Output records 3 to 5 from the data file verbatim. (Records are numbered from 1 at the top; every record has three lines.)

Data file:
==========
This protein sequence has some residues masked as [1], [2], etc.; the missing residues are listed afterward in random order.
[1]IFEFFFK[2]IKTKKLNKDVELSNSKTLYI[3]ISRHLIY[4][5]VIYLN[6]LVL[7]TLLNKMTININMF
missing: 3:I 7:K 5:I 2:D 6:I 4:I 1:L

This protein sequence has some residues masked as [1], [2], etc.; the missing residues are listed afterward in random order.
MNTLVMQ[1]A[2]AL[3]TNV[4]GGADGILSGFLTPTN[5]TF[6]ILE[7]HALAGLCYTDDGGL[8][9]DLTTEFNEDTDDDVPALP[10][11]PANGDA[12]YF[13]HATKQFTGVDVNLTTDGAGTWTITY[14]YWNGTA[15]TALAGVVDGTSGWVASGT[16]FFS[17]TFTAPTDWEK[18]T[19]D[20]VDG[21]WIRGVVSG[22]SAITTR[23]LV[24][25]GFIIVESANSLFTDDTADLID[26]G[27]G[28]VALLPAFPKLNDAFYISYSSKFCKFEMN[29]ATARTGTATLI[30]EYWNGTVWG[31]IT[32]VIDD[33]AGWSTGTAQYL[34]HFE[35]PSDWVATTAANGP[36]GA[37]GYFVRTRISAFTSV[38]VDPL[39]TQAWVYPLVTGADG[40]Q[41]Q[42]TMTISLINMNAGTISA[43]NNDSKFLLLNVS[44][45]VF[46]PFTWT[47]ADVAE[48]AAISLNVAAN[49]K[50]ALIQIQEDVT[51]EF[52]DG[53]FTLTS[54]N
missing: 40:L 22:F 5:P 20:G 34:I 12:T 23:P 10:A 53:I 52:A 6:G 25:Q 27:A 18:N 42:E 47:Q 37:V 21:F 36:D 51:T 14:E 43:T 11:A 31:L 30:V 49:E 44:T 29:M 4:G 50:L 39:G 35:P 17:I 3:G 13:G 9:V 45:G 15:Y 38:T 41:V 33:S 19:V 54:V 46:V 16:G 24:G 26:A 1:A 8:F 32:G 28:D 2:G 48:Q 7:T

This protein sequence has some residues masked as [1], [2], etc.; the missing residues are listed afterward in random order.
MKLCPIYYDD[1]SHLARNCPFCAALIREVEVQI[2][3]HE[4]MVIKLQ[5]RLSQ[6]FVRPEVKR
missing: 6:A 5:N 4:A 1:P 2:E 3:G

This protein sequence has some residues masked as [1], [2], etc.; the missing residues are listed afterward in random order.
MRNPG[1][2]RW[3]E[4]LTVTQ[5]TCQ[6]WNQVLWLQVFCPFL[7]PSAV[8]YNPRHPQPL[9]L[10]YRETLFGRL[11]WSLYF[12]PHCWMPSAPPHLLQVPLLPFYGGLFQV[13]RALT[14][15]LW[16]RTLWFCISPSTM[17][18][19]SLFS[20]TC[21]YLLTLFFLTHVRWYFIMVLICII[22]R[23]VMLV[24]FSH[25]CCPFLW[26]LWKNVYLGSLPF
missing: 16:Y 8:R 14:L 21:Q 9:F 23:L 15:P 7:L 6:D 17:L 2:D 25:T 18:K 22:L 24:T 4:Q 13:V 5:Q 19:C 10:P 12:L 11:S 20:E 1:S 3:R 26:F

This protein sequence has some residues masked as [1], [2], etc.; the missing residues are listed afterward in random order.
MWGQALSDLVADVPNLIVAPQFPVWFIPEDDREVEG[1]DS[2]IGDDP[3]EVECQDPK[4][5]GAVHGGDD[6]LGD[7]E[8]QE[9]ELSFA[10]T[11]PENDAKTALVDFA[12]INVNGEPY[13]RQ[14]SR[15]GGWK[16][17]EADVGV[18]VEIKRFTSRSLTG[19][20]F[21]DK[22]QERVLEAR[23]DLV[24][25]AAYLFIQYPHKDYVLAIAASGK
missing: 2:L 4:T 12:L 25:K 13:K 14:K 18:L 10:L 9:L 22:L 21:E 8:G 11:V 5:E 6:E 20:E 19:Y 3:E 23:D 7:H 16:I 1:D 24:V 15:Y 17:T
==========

This protein sequence has some residues masked as [1], [2], etc.; the missing residues are listed afterward in random order.
MKLCPIYYDD[1]SHLARNCPFCAALIREVEVQI[2][3]HE[4]MVIKLQ[5]RLSQ[6]FVRPEVKR
missing: 6:A 5:N 4:A 1:P 2:E 3:G

This protein sequence has some residues masked as [1], [2], etc.; the missing residues are listed afterward in random order.
MRNPG[1][2]RW[3]E[4]LTVTQ[5]TCQ[6]WNQVLWLQVFCPFL[7]PSAV[8]YNPRHPQPL[9]L[10]YRETLFGRL[11]WSLYF[12]PHCWMPSAPPHLLQVPLLPFYGGLFQV[13]RALT[14][15]LW[16]RTLWFCISPSTM[17][18][19]SLFS[20]TC[21]YLLTLFFLTHVRWYFIMVLICII[22]R[23]VMLV[24]FSH[25]CCPFLW[26]LWKNVYLGSLPF
missing: 16:Y 8:R 14:L 21:Q 9:F 23:L 15:P 7:L 6:D 17:L 2:D 25:T 18:K 22:L 24:T 4:Q 13:V 5:Q 19:C 10:P 12:L 11:S 20:E 1:S 3:R 26:F

This protein sequence has some residues masked as [1], [2], etc.; the missing residues are listed afterward in random order.
MWGQALSDLVADVPNLIVAPQFPVWFIPEDDREVEG[1]DS[2]IGDDP[3]EVECQDPK[4][5]GAVHGGDD[6]LGD[7]E[8]QE[9]ELSFA[10]T[11]PENDAKTALVDFA[12]INVNGEPY[13]RQ[14]SR[15]GGWK[16][17]EADVGV[18]VEIKRFTSRSLTG[19][20]F[21]DK[22]QERVLEAR[23]DLV[24][25]AAYLFIQYPHKDYVLAIAASGK
missing: 2:L 4:T 12:L 25:K 13:K 14:K 18:L 10:L 9:L 22:L 21:E 8:G 11:V 5:E 6:E 20:E 19:Y 3:E 23:D 7:H 16:I 1:D 24:V 15:Y 17:T